Dalhousie University investigating men’s rugby club for alleged hazing

HALIFAX – Within weeks of the start of the fall semester, a Dalhousie University sports team is at the center of a hazing investigation.

The university is suspending their men’s rugby club after allegations the team violated the school’s hazing policy. The formal complaint was filed by an employee of the university.

“I can certainly say that we do not tolerate any behaviour that disrespects, that humiliates or that threatens anyone in the university community,” said Brian Leadbetter, Dalhousie’s director of communications.

“The hazing policy is a key mechanism to ensure that these behaviours – any type of behaviour – is not endorsed or supported by the university.”

The policy states the university has 60 days to investigate the incident. During that time, the men’s rugby club will not be able to represent Dalhousie or wear the university’s colours and uniforms.

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The incident follows last year’s high-profile hazing investigation of the Dalhousie women’s hockey team. The team ultimately forfeited their season because nearly every member was suspended.

“When we talked about how this happened to the women’s hockey team last year, it was a huge thing. It was all over the news and it was all over Dalhousie,” said fifth-year computer science student Alexis Stevenson.

“Well, if we already knew this was an issue, why are sports teams continuing it?”

READ MORE: Dalhousie University women’s hockey team suspended over hazing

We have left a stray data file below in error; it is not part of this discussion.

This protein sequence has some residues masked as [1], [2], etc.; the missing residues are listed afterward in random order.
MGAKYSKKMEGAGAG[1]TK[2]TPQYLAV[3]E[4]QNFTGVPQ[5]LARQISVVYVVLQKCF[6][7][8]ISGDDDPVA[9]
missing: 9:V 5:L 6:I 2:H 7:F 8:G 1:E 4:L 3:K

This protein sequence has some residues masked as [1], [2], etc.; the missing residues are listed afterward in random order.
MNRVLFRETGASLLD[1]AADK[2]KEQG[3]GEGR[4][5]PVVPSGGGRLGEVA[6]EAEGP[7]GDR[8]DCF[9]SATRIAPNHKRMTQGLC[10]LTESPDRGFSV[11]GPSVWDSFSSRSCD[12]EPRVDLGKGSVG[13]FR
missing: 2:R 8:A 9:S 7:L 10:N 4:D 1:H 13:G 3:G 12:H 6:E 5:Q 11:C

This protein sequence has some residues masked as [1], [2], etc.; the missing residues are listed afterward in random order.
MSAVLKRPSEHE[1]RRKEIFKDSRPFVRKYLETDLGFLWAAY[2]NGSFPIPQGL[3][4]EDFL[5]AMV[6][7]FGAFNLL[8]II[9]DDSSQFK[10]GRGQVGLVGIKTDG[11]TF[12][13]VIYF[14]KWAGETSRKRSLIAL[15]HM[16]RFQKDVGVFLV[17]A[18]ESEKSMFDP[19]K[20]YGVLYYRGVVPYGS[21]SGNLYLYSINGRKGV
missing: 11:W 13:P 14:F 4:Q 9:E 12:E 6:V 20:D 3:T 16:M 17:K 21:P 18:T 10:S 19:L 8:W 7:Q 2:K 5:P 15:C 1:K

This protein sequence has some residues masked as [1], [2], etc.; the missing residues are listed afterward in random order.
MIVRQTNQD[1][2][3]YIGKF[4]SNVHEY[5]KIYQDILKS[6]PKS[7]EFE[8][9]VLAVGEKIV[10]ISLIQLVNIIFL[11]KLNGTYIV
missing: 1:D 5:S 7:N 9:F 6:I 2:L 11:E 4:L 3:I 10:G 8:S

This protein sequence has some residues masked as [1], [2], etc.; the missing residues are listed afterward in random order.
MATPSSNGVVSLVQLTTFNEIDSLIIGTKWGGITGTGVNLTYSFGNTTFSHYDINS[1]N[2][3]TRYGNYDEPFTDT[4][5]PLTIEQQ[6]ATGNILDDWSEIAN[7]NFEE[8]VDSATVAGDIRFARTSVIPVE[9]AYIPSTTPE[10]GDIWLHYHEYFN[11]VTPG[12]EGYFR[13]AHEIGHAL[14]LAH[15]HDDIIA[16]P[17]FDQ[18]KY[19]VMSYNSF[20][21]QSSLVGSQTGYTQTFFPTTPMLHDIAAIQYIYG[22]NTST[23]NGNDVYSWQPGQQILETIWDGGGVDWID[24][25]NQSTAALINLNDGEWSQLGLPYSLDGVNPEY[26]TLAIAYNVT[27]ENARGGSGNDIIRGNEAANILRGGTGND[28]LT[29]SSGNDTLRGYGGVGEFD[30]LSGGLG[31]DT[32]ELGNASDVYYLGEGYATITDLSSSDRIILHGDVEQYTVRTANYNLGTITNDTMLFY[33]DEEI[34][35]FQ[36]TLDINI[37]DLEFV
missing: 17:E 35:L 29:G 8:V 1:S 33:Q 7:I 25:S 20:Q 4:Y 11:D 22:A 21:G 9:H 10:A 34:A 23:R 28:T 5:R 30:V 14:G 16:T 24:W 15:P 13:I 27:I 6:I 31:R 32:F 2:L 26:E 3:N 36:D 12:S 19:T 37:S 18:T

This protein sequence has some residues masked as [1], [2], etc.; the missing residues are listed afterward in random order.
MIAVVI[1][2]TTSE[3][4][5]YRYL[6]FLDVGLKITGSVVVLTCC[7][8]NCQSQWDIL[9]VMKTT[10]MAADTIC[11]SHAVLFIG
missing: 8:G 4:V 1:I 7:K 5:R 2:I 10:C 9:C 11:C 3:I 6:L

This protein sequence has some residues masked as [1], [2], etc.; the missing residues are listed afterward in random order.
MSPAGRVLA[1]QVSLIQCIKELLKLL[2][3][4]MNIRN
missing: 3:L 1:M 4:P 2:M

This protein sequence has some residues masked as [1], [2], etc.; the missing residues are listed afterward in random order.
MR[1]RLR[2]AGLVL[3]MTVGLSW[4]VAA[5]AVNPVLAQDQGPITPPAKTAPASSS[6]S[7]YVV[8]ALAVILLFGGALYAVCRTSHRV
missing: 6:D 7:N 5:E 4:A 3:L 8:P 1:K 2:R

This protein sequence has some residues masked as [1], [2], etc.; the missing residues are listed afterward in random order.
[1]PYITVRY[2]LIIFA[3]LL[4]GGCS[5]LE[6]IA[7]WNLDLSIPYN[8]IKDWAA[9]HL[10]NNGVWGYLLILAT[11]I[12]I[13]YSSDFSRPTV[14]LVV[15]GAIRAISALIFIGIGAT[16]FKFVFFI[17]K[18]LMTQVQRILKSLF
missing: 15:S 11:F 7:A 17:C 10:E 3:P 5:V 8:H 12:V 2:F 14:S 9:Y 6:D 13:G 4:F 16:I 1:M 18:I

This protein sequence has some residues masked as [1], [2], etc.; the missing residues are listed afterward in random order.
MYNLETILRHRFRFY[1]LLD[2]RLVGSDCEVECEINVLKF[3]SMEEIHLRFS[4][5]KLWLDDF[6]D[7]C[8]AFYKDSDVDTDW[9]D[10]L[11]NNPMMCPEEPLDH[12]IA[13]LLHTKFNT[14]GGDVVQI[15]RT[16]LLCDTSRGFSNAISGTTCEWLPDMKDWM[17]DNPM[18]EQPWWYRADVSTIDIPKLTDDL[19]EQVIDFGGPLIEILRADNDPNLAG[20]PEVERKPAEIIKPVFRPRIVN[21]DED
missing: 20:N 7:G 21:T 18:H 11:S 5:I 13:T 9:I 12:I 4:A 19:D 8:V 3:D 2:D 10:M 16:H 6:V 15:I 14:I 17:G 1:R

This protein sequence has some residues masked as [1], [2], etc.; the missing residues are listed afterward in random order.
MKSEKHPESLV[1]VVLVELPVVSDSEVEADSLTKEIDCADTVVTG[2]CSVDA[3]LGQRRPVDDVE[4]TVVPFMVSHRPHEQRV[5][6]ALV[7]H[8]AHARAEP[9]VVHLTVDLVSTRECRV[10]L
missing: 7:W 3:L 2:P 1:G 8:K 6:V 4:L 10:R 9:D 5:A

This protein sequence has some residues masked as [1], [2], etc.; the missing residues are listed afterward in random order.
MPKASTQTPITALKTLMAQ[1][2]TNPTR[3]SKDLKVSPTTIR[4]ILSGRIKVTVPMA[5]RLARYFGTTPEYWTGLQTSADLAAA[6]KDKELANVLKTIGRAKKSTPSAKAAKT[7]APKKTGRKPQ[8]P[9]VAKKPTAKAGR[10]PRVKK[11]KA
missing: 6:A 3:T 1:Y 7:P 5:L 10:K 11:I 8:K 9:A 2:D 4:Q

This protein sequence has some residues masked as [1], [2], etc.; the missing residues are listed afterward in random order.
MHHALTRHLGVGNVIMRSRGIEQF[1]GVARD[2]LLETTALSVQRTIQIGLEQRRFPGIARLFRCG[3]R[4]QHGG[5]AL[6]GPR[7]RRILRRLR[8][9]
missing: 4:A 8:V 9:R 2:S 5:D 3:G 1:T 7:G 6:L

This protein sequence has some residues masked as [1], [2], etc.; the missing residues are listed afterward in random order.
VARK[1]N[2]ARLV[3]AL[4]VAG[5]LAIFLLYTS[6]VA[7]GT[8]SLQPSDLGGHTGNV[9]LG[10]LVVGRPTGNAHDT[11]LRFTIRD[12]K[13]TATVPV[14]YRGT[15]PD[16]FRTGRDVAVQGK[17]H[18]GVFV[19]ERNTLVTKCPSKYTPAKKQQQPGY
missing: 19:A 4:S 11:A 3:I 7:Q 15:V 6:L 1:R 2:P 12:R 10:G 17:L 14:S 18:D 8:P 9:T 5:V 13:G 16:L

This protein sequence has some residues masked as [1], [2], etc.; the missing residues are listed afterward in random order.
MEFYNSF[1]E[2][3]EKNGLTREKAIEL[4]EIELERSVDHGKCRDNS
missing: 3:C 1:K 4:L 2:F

According to the university, all clubs and varsity sports teams were made aware of the hazing policy, which came into effect this year.

Leadbetter said club executives would have completed hazing-related training.

On campus, fellow student athletes said the rules were clear.

“We were told that no hazing was to go on. We weren’t allowed to do anything that was uncomfortable for the rookies and stuff like that,” said Nick Tweel, a member of the university’s swimming team. “So I don’t know why they decided to do it.”

News of the suspension spread on Monday as the university celebrated Pink Day at its campuses. Students, faculty and staff — many dressed in pink — came together for an outdoor BBQ to promote respect and tolerance.

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Student union president Ramz Aziz said the issue of hazing is part of the greater dialogue organizers of Pink Day hoped to achieve.

“It ties into it absolutely,” he said.

“We don’t have a lot of information about [the hazing investigation] because it’s being handled by the university but it definitely again re-emphasizes the importance of days like this. It’s all about values at the end of the day and what kind of values do we want to share as a society.”

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